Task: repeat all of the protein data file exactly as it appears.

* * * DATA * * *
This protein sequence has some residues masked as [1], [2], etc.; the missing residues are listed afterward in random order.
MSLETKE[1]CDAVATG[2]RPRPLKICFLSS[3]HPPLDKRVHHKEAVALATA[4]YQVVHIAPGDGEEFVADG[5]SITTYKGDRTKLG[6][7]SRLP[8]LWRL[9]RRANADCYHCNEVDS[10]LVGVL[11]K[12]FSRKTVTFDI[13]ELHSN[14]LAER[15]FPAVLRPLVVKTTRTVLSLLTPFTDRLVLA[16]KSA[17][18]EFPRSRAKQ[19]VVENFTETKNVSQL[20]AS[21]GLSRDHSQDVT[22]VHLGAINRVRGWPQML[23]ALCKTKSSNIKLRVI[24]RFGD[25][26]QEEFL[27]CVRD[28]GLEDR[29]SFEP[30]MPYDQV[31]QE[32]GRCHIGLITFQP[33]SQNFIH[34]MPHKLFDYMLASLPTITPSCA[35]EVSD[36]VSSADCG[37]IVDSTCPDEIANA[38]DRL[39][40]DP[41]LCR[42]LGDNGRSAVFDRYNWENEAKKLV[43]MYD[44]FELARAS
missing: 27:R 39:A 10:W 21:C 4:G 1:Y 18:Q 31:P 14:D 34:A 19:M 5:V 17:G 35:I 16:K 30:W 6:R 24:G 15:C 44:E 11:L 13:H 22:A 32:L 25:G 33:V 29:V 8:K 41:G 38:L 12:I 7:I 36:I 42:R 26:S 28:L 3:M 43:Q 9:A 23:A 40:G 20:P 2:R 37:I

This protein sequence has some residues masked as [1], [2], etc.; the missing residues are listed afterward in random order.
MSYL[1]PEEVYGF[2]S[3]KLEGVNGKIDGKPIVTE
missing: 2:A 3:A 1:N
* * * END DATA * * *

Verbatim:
This protein sequence has some residues masked as [1], [2], etc.; the missing residues are listed afterward in random order.
MSLETKE[1]CDAVATG[2]RPRPLKICFLSS[3]HPPLDKRVHHKEAVALATA[4]YQVVHIAPGDGEEFVADG[5]SITTYKGDRTKLG[6][7]SRLP[8]LWRL[9]RRANADCYHCNEVDS[10]LVGVL[11]K[12]FSRKTVTFDI[13]ELHSN[14]LAER[15]FPAVLRPLVVKTTRTVLSLLTPFTDRLVLA[16]KSA[17][18]EFPRSRAKQ[19]VVENFTETKNVSQL[20]AS[21]GLSRDHSQDVT[22]VHLGAINRVRGWPQML[23]ALCKTKSSNIKLRVI[24]RFGD[25][26]QEEFL[27]CVRD[28]GLEDR[29]SFEP[30]MPYDQV[31]QE[32]GRCHIGLITFQP[33]SQNFIH[34]MPHKLFDYMLASLPTITPSCA[35]EVSD[36]VSSADCG[37]IVDSTCPDEIANA[38]DRL[39][40]DP[41]LCR[42]LGDNGRSAVFDRYNWENEAKKLV[43]MYD[44]FELARAS
missing: 27:R 39:A 10:W 21:C 4:G 1:Y 18:Q 31:P 14:D 34:A 19:M 5:V 17:G 35:I 16:K 30:W 6:R 24:G 15:C 44:E 11:L 13:H 22:A 32:L 25:G 33:V 29:V 8:K 41:G 38:L 12:I 7:I 36:I 42:R 26:S 28:L 3:M 43:Q 9:A 23:A 40:G 20:P 2:R 37:I

This protein sequence has some residues masked as [1], [2], etc.; the missing residues are listed afterward in random order.
MSYL[1]PEEVYGF[2]S[3]KLEGVNGKIDGKPIVTE
missing: 2:A 3:A 1:N